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'Charles Coco' Bayron creates a tattoo on a client’s arm at Nu Flava Ink tattoo parlor on Martin Luther King Ave SE. Bayron’s work was documented for the museum’s 'Community and Creativity' project. The museum has worked to document the history and evolution of Washington, DC’s significant but shrinking Chinatown community. Former mayor of Washington, DC, Anthony Williams, being interviewed for the museum’s ongoing Urban Waterways project. The museum organized and hosted the 106th Meeting of the Smithsonian Material Culture Forum, entitled 'In Washington, Of Washington: Documenting D.C. at the Smithsonian'.

For the first time in human history, more than half of the world's population lives in cities. As the world urbanizes at an unprecedented pace, the Anacostia Community Museum continues its five-decades-long tradition of researching, documenting, and engaging with urban communities, with an emphasis on the Washington, DC metropolitan area and other urban centers across the country and world. Through community-based documentation and research—including extensive oral history interviewing, photo-documentation, community surveying and mapping— the Museum is able to offer cutting-edge insights about the wide range of social, political, economic and environmental forces that have shaped and continue to shape our urbanizing world.

Urban Waterways

The Anacostia Community Museum has been exploring the relationship between urban waterways and their surrounding communities since 2010, with a focus on Washington, DC's Anacostia River and similar waterways across the country and beyond. Tackling such issues as urban development, community activism, and river ecology, the Urban Waterways project is committed to: expanding traditional definitions of environmentalism; documenting the experiences and best practices of diverse stakeholders residing in communities along urban waterways; and providing opportunities for community members to lead discussions and explorations of issues of greatest concern to them in efforts to ensure the equitable restoration of—and access to—natural resources.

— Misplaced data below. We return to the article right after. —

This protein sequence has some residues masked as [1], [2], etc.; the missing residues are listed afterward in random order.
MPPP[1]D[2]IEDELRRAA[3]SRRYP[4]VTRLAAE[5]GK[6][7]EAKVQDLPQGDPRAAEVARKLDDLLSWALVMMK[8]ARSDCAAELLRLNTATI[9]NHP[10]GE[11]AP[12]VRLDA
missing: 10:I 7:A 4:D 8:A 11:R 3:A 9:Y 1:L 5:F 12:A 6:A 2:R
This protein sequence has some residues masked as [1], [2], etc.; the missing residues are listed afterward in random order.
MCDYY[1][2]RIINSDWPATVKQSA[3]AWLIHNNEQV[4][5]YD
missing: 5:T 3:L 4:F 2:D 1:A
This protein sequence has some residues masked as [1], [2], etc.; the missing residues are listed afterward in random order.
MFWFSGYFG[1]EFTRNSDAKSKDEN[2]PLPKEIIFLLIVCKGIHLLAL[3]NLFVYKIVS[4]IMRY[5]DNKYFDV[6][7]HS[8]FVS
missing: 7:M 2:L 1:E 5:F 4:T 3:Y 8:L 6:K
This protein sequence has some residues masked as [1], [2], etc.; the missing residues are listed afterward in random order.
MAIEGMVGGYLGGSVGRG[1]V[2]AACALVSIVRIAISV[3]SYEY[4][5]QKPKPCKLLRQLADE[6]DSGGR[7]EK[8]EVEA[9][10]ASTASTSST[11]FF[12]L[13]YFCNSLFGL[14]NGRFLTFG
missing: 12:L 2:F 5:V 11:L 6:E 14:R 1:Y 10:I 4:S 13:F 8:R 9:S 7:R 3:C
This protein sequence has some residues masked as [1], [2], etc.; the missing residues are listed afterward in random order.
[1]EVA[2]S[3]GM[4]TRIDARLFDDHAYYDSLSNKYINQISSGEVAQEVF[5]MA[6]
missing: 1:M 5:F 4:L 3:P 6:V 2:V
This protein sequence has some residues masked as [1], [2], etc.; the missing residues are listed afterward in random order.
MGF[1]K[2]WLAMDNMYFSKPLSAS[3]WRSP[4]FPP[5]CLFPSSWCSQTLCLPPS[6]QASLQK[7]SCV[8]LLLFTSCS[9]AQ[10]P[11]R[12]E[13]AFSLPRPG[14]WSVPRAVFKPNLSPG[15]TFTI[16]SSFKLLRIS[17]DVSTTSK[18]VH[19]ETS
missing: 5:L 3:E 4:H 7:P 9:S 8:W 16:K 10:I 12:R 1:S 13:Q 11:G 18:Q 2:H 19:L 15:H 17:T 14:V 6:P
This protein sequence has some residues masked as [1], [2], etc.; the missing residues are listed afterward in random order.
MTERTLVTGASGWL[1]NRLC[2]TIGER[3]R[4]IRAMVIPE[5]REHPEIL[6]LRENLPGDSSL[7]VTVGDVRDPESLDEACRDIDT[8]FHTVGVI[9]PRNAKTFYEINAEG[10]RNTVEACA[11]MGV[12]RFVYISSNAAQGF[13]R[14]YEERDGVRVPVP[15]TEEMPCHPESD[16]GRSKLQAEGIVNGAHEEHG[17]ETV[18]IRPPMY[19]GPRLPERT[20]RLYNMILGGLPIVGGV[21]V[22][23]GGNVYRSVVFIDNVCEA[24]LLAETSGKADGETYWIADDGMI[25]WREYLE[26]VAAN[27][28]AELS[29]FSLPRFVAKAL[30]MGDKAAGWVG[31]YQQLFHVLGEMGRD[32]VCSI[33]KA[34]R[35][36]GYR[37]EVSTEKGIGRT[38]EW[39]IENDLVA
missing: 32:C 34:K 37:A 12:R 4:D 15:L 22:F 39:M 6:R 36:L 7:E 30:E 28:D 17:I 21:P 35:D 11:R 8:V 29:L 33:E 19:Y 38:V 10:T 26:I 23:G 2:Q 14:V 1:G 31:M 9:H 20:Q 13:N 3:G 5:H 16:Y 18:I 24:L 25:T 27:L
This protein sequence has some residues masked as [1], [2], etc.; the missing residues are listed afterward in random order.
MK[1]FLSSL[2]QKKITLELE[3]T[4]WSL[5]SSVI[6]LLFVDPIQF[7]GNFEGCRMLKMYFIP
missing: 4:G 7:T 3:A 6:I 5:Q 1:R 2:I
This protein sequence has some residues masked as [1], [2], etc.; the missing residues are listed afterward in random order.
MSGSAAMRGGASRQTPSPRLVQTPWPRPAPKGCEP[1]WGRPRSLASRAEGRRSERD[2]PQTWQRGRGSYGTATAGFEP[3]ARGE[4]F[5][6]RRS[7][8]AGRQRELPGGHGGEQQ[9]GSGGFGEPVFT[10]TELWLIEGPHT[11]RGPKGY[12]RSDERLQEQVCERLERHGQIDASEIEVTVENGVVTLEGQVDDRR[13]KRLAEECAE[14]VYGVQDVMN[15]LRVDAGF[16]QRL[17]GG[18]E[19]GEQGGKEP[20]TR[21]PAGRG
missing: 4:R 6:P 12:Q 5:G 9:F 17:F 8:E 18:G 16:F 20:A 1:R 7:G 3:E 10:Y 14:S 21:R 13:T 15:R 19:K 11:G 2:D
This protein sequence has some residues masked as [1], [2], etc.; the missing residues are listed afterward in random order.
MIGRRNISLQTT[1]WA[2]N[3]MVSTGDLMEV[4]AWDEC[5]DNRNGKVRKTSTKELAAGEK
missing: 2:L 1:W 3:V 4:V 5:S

The project has included exhibitions, community-based research, and public programming, as well as currently:
- the Women's Environmental Leadership (WEL) initiative: a program that builds the capacity for future women environmental leadership by introducing established leaders to the next generation of women interested in environmental advocacy and justice efforts
- the Urban Gardening initiative: a workshop series that empowers participants to explore their surrounding natural world and to take part in conversations about the importance of healthy eating and access to fresh food


Anacostia Community Museum Urban Waterways

A Right to the City

In 2018, the museum opened its signature 50th anniversary exhibition, A Right to the City, which explores the history of neighborhood change and civic activism in the nation's capital. In the early twenty-first century, as Washington, DC was experiencing rapid population growth, mounting tensions over gentrification, and persistent inequality, the Anacostia Community Museum researched and curated this exhibition recounting the dynamic histories of six DC neighborhoods—Adams Morgan, Anacostia, Brookland, Chinatown, Shaw and Southwest—through the eyes of the Washingtonians who helped shape and reshape the city in extraordinary ways: through their fights for quality public education, healthy and green urban spaces, equitable development and transportation, and a genuinely democratic approach to city planning.


A Right to the City

Extensive oral history interviews were conducted as part of the research for the exhibition. They can be accessed here: A Right to the City Exhibition Records.